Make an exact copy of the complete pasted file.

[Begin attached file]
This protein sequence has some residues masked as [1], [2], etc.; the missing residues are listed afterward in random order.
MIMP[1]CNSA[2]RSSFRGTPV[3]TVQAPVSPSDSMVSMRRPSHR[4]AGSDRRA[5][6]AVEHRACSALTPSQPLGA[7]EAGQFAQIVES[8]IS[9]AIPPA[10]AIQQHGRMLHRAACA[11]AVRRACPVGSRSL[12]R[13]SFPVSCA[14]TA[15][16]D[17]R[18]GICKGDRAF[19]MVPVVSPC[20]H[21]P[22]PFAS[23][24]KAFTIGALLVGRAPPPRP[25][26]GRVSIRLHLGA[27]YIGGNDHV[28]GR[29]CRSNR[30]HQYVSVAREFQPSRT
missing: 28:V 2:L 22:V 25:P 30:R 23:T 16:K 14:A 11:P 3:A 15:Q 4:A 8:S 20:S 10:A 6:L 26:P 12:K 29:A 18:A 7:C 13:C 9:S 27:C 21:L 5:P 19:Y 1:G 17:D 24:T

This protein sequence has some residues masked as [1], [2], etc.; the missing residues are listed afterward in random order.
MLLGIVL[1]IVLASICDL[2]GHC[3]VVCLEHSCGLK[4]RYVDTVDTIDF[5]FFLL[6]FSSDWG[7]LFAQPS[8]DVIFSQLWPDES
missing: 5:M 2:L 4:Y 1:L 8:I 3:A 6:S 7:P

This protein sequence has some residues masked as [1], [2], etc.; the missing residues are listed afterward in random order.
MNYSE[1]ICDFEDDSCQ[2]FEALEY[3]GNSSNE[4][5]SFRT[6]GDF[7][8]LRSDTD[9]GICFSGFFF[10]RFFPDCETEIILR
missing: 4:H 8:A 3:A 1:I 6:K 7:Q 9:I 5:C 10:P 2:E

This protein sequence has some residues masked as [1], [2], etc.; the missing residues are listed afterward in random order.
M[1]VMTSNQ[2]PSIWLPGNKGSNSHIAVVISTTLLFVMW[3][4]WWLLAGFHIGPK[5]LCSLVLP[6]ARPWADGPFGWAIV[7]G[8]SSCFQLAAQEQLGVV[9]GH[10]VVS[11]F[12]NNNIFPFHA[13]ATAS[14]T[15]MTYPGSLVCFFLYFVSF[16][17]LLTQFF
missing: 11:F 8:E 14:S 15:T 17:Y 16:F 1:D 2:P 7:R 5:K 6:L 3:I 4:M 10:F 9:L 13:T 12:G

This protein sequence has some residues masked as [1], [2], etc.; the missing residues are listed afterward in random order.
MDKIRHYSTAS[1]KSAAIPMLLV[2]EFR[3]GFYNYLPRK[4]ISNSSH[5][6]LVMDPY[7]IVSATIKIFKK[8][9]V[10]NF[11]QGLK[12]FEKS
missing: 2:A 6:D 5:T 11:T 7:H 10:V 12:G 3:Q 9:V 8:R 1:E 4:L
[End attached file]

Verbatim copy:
This protein sequence has some residues masked as [1], [2], etc.; the missing residues are listed afterward in random order.
MIMP[1]CNSA[2]RSSFRGTPV[3]TVQAPVSPSDSMVSMRRPSHR[4]AGSDRRA[5][6]AVEHRACSALTPSQPLGA[7]EAGQFAQIVES[8]IS[9]AIPPA[10]AIQQHGRMLHRAACA[11]AVRRACPVGSRSL[12]R[13]SFPVSCA[14]TA[15][16]D[17]R[18]GICKGDRAF[19]MVPVVSPC[20]H[21]P[22]PFAS[23][24]KAFTIGALLVGRAPPPRP[25][26]GRVSIRLHLGA[27]YIGGNDHV[28]GR[29]CRSNR[30]HQYVSVAREFQPSRT
missing: 28:V 2:L 22:V 25:P 30:R 23:T 16:K 14:A 11:P 3:A 15:Q 4:A 8:S 20:S 10:A 6:L 26:P 12:K 29:A 18:A 7:C 13:C 9:S 27:C 21:L 5:P 19:Y 1:G 17:D 24:T

This protein sequence has some residues masked as [1], [2], etc.; the missing residues are listed afterward in random order.
MLLGIVL[1]IVLASICDL[2]GHC[3]VVCLEHSCGLK[4]RYVDTVDTIDF[5]FFLL[6]FSSDWG[7]LFAQPS[8]DVIFSQLWPDES
missing: 5:M 2:L 4:Y 1:L 8:I 3:A 6:S 7:P

This protein sequence has some residues masked as [1], [2], etc.; the missing residues are listed afterward in random order.
MNYSE[1]ICDFEDDSCQ[2]FEALEY[3]GNSSNE[4][5]SFRT[6]GDF[7][8]LRSDTD[9]GICFSGFFF[10]RFFPDCETEIILR
missing: 4:H 8:A 3:A 1:I 6:K 7:Q 9:I 5:C 10:P 2:E

This protein sequence has some residues masked as [1], [2], etc.; the missing residues are listed afterward in random order.
M[1]VMTSNQ[2]PSIWLPGNKGSNSHIAVVISTTLLFVMW[3][4]WWLLAGFHIGPK[5]LCSLVLP[6]ARPWADGPFGWAIV[7]G[8]SSCFQLAAQEQLGVV[9]GH[10]VVS[11]F[12]NNNIFPFHA[13]ATAS[14]T[15]MTYPGSLVCFFLYFVSF[16][17]LLTQFF
missing: 11:F 8:E 14:S 15:T 17:Y 16:F 1:D 2:P 7:R 5:K 6:L 3:I 4:M 10:F 9:L 13:T 12:G

This protein sequence has some residues masked as [1], [2], etc.; the missing residues are listed afterward in random order.
MDKIRHYSTAS[1]KSAAIPMLLV[2]EFR[3]GFYNYLPRK[4]ISNSSH[5][6]LVMDPY[7]IVSATIKIFKK[8][9]V[10]NF[11]QGLK[12]FEKS
missing: 2:A 6:D 5:T 11:T 7:H 10:V 12:G 3:Q 9:V 8:R 1:E 4:L